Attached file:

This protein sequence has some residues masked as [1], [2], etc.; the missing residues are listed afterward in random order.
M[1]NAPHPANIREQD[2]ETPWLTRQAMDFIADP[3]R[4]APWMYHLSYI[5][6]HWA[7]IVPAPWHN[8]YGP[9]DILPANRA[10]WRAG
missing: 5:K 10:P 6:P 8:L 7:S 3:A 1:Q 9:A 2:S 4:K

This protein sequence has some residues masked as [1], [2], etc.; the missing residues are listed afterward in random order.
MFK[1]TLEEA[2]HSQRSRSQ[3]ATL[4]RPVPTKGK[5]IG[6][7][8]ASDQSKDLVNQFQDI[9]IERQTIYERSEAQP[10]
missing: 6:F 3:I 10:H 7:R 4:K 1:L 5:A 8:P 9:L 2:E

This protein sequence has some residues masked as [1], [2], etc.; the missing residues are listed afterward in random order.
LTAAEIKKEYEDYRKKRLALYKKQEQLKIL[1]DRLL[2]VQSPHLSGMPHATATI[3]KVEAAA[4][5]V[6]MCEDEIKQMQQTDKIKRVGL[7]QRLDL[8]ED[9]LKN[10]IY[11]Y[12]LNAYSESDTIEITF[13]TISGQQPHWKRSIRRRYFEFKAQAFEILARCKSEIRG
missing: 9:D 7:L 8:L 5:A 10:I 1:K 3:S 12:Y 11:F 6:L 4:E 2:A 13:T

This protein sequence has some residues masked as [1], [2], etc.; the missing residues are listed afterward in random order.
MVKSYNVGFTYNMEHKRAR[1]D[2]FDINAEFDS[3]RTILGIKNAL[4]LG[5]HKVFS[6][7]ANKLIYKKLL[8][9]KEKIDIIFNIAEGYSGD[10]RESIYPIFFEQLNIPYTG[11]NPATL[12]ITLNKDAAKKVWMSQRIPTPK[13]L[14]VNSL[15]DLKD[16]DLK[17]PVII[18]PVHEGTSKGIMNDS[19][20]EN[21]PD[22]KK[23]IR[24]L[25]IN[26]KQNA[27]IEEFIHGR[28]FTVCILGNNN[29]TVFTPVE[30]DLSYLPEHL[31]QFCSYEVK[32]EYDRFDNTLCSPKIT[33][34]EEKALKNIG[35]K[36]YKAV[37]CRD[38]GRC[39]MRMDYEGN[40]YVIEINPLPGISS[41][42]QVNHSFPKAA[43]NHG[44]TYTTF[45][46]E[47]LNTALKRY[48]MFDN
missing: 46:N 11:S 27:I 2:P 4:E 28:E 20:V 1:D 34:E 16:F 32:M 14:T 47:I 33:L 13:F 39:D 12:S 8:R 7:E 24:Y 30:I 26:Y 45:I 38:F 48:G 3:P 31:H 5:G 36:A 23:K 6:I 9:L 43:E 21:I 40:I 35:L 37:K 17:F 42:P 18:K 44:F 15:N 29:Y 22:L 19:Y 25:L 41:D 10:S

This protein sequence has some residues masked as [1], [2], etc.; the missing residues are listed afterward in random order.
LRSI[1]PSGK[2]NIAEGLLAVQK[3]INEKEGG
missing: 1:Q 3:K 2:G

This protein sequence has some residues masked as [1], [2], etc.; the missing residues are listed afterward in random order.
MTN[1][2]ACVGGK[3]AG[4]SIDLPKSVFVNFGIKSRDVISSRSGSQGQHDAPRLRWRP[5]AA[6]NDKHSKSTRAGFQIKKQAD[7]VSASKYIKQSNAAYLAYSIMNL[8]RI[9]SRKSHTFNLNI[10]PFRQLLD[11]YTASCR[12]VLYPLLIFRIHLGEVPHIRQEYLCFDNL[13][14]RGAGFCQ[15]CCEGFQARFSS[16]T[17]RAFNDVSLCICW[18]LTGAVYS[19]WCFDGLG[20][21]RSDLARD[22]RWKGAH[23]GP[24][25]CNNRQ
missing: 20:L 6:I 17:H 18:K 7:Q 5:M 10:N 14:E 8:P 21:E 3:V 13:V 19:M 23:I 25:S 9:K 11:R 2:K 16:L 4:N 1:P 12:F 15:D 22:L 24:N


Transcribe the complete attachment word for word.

This protein sequence has some residues masked as [1], [2], etc.; the missing residues are listed afterward in random order.
M[1]NAPHPANIREQD[2]ETPWLTRQAMDFIADP[3]R[4]APWMYHLSYI[5][6]HWA[7]IVPAPWHN[8]YGP[9]DILPANRA[10]WRAG
missing: 5:K 10:P 6:P 8:L 7:S 3:A 1:Q 9:A 2:S 4:K

This protein sequence has some residues masked as [1], [2], etc.; the missing residues are listed afterward in random order.
MFK[1]TLEEA[2]HSQRSRSQ[3]ATL[4]RPVPTKGK[5]IG[6][7][8]ASDQSKDLVNQFQDI[9]IERQTIYERSEAQP[10]
missing: 6:F 3:I 10:H 7:R 4:K 1:L 5:A 8:P 9:L 2:E

This protein sequence has some residues masked as [1], [2], etc.; the missing residues are listed afterward in random order.
LTAAEIKKEYEDYRKKRLALYKKQEQLKIL[1]DRLL[2]VQSPHLSGMPHATATI[3]KVEAAA[4][5]V[6]MCEDEIKQMQQTDKIKRVGL[7]QRLDL[8]ED[9]LKN[10]IY[11]Y[12]LNAYSESDTIEITF[13]TISGQQPHWKRSIRRRYFEFKAQAFEILARCKSEIRG
missing: 9:D 7:L 8:L 5:A 10:I 1:K 3:S 12:Y 11:F 6:L 4:E 2:A 13:T

This protein sequence has some residues masked as [1], [2], etc.; the missing residues are listed afterward in random order.
MVKSYNVGFTYNMEHKRAR[1]D[2]FDINAEFDS[3]RTILGIKNAL[4]LG[5]HKVFS[6][7]ANKLIYKKLL[8][9]KEKIDIIFNIAEGYSGD[10]RESIYPIFFEQLNIPYTG[11]NPATL[12]ITLNKDAAKKVWMSQRIPTPK[13]L[14]VNSL[15]DLKD[16]DLK[17]PVII[18]PVHEGTSKGIMNDS[19][20]EN[21]PD[22]KK[23]IR[24]L[25]IN[26]KQNA[27]IEEFIHGR[28]FTVCILGNNN[29]TVFTPVE[30]DLSYLPEHL[31]QFCSYEVK[32]EYDRFDNTLCSPKIT[33][34]EEKALKNIG[35]K[36]YKAV[37]CRD[38]GRC[39]MRMDYEGN[40]YVIEINPLPGISS[41][42]QVNHSFPKAA[43]NHG[44]TYTTF[45][46]E[47]LNTALKRY[48]MFDN
missing: 46:N 11:S 27:I 2:P 4:E 28:E 20:V 1:D 34:E 16:F 32:M 14:T 47:I 33:L 13:F 39:D 12:S 8:R 7:E 24:Y 30:I 26:Y 45:I 38:F 48:G 3:P 31:H 5:G 36:A 23:K 6:I 9:L 43:E 21:I 40:I 35:L 37:K 17:F 42:P 18:K 44:F 15:N 29:Y 22:L 19:Y 25:L 41:D 10:S

This protein sequence has some residues masked as [1], [2], etc.; the missing residues are listed afterward in random order.
LRSI[1]PSGK[2]NIAEGLLAVQK[3]INEKEGG
missing: 1:Q 3:K 2:G

This protein sequence has some residues masked as [1], [2], etc.; the missing residues are listed afterward in random order.
MTN[1][2]ACVGGK[3]AG[4]SIDLPKSVFVNFGIKSRDVISSRSGSQGQHDAPRLRWRP[5]AA[6]NDKHSKSTRAGFQIKKQAD[7]VSASKYIKQSNAAYLAYSIMNL[8]RI[9]SRKSHTFNLNI[10]PFRQLLD[11]YTASCR[12]VLYPLLIFRIHLGEVPHIRQEYLCFDNL[13][14]RGAGFCQ[15]CCEGFQARFSS[16]T[17]RAFNDVSLCICW[18]LTGAVYS[19]WCFDGLG[20][21]RSDLARD[22]RWKGAH[23]GP[24][25]CNNRQ
missing: 20:L 6:I 17:H 18:K 7:Q 5:M 10:N 14:E 8:P 21:E 3:V 13:V 19:M 23:I 25:S 9:K 11:R 2:K 16:L 4:N 1:P 12:F 15:D 22:L 24:N